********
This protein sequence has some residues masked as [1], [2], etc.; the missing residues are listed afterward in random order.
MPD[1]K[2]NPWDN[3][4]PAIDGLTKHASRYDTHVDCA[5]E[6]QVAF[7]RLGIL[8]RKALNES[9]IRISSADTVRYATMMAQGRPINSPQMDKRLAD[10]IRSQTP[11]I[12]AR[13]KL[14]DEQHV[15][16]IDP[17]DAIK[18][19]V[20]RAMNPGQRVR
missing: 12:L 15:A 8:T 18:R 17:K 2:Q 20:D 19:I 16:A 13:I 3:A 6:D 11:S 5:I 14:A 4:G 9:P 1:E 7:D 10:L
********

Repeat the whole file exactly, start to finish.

This protein sequence has some residues masked as [1], [2], etc.; the missing residues are listed afterward in random order.
MPD[1]K[2]NPWDN[3][4]PAIDGLTKHASRYDTHVDCA[5]E[6]QVAF[7]RLGIL[8]RKALNES[9]IRISSADTVRYATMMAQGRPINSPQMDKRLAD[10]IRSQTP[11]I[12]AR[13]KL[14]DEQHV[15][16]IDP[17]DAIK[18][19]V[20]RAMNPGQRVR
missing: 12:L 15:A 8:T 18:R 17:K 2:Q 20:D 19:I 16:A 13:I 3:A 6:D 11:S 5:I 14:A 4:G 9:P 1:E 7:D 10:L